Phantom Fortune, by Mary Elizabeth Braddon

Chapter 40

A Note of Alarm.

That strange scene in the old house at Fellside made a profound impression upon Lord Hartfield. He tried to disguise his trouble, and did all in his power to seem gay and at perfect ease in his wife’s company; but his mind was full of anxiety, and Mary loved him too well to be for a moment in doubt as to his feelings.

‘There is something wrong, Jack,’ she said, while they were breakfasting at a table in the verandah, with the lake and the bills in front of them and the sweet morning air around them. ‘You try to talk and to be lively, but there is a little perpendicular wrinkle in your forehead which I know as well as the letters of the alphabet, and that little line means worry. I used to see it in the old days, when you were breaking your heart for Lesbia. Why cannot you be frank and confide in me. It is your duty, sir, as my husband.’

‘Is it my duty to halve my burdens as well as my joys? How do I know if those girlish shoulders are strong enough to bear the weight of them?’

‘I can bear anything you can bear, and I won’t be cheated out of my share in your worries. If you were obliged to have a tooth out, I would have one out too, for company.’

‘I hope the dentist would be too conscientious to allow that.’

‘Tell me your trouble, Hartfield,’ she said, earnestly, leaning across the table, bringing her grave intelligent face near to him.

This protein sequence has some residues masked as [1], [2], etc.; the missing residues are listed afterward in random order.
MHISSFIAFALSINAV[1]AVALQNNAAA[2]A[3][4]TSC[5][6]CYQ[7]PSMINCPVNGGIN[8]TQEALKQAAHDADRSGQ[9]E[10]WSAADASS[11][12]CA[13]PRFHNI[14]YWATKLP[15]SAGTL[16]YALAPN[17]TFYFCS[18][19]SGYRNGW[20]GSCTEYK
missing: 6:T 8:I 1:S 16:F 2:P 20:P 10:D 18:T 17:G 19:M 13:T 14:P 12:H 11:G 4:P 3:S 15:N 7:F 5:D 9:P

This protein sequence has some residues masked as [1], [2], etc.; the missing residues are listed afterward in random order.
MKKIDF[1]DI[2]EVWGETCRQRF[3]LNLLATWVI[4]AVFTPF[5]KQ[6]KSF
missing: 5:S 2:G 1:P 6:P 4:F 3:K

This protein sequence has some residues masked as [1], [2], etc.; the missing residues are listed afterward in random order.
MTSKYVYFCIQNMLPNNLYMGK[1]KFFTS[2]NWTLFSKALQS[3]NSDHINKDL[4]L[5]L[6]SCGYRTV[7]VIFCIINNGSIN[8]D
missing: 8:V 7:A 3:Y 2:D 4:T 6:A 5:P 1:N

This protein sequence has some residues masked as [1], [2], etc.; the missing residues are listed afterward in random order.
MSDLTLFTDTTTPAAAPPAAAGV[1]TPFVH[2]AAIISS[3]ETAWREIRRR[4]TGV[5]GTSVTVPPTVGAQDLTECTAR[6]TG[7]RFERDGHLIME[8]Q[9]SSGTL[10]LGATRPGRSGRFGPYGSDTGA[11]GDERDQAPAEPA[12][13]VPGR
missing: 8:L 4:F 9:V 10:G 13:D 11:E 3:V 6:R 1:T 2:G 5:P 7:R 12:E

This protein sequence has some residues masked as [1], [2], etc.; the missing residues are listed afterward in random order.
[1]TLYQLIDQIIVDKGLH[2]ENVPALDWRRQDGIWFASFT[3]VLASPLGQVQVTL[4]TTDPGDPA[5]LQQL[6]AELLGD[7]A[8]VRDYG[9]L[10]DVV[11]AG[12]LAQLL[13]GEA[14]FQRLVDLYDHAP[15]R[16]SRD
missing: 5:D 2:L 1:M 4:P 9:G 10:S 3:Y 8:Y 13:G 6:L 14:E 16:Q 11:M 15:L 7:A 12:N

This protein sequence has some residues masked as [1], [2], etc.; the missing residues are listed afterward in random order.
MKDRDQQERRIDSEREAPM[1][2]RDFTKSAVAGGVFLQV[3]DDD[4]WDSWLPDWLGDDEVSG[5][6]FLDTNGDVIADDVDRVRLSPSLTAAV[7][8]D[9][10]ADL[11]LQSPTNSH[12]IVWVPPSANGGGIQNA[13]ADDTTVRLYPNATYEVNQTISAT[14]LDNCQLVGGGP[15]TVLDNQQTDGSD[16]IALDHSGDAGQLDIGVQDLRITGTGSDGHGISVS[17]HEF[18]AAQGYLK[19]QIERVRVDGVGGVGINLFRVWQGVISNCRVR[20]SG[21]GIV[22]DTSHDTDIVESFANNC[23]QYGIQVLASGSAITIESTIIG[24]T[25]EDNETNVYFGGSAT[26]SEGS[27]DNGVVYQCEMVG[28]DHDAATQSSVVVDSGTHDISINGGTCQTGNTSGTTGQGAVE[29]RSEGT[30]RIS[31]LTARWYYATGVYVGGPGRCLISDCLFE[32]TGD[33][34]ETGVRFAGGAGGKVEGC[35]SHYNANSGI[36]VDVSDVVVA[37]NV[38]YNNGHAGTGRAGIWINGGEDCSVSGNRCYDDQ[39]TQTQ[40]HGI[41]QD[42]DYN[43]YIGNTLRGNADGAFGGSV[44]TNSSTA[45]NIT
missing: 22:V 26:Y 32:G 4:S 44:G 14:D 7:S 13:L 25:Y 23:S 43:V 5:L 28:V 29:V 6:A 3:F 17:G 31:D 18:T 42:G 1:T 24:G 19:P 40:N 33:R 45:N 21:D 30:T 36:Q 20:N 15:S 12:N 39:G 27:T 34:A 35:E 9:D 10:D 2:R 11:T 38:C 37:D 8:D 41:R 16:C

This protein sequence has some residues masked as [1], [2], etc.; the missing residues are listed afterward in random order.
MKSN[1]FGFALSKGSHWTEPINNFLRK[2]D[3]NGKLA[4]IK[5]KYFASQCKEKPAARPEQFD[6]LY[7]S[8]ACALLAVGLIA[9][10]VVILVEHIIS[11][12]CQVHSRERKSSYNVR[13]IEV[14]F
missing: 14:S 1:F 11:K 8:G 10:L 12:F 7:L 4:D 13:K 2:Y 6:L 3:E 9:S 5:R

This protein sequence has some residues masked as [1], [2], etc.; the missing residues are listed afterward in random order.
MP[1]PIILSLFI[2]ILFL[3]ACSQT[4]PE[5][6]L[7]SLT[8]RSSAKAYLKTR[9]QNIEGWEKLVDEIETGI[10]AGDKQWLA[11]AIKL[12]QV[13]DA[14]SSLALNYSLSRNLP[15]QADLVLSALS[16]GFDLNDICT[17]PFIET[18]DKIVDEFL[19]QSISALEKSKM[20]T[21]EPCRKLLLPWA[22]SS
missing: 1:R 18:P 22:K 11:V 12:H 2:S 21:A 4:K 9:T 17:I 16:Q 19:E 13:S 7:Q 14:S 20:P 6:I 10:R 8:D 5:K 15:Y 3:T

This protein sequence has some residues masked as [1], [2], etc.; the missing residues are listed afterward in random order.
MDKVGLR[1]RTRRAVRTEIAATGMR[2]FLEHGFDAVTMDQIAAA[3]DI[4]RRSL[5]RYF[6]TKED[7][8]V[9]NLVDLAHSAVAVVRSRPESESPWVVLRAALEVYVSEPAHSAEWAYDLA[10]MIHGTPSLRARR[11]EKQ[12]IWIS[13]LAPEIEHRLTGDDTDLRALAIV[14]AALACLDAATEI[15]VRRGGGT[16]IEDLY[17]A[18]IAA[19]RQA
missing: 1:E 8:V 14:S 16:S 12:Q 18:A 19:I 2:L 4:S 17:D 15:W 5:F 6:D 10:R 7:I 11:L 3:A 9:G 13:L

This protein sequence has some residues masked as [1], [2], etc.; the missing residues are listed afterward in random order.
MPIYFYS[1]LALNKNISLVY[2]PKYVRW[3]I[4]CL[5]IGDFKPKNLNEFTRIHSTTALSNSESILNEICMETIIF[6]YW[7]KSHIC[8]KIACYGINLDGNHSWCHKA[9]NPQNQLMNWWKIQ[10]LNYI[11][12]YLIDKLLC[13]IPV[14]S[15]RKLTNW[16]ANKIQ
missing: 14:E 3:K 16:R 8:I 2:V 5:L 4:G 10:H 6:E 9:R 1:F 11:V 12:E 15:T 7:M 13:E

They were quite alone, he and she. The servants had done their ministering. Behind them there was the empty dining-room, in front of them the sunlit panorama of lake and hill. There could not be a safer place for telling secrets.

‘Tell me what it is that worries you,’ Mary pleaded again.

‘I will, dear. After all perfect trust is the best; nay, it is your due, for you are brave enough and true enough to be trusted with secrets that mean life and death. In a word, then, Mary, the cause of my trouble is that old man we saw the other night.’

‘Steadman’s uncle?’

‘Do you really believe that he is Steadman’s uncle?’

‘My grandmother told me so,’ answered Mary, reddening to the roots of her hair.

To this girl, who was the soul of truth, there was deepest shame in the idea that her kinswoman, the woman whom of all the world she most owed reverence and honour, could be deemed capable of falsehood.

‘Do you think my grandmother would tell me an untruth?’

‘I do not believe that man is a poor dependent, an old servant’s kinsman, sheltered and cared for in this house for charity’s sake. Forgive me, Mary, if I doubt the word of one you love; but there are positions in life in which a man must judge for himself. Would Mr. Steadman’s kinsman be lodged as that old man is lodged; would he talk as that old man talks; and last and greatest perplexity of all, would he possess a treasure of gold and jewels which must be worth many thousands?’

‘But you cannot know for certain that those things are valuable; they may be rubbish that this poor old man has scraped together and hoarded for years, glass jewels bought at country fairs. Those rouleaux may contain lead or coppers.’

‘I do not think so, Mary. The stones had all the brilliancy of valuable gems, and then there were others in the finest filagree settings — goldsmith’s work which bore the stamp of an Eastern world. Take my word for it, that treasure came from India; and it must have been brought to England by Lord Maulevrier. It may have existed all these years without your grandmother’s knowledge. That is quite possible; but it seems to me impossible that such wealth should be within the knowledge and the power of a pauper lunatic.’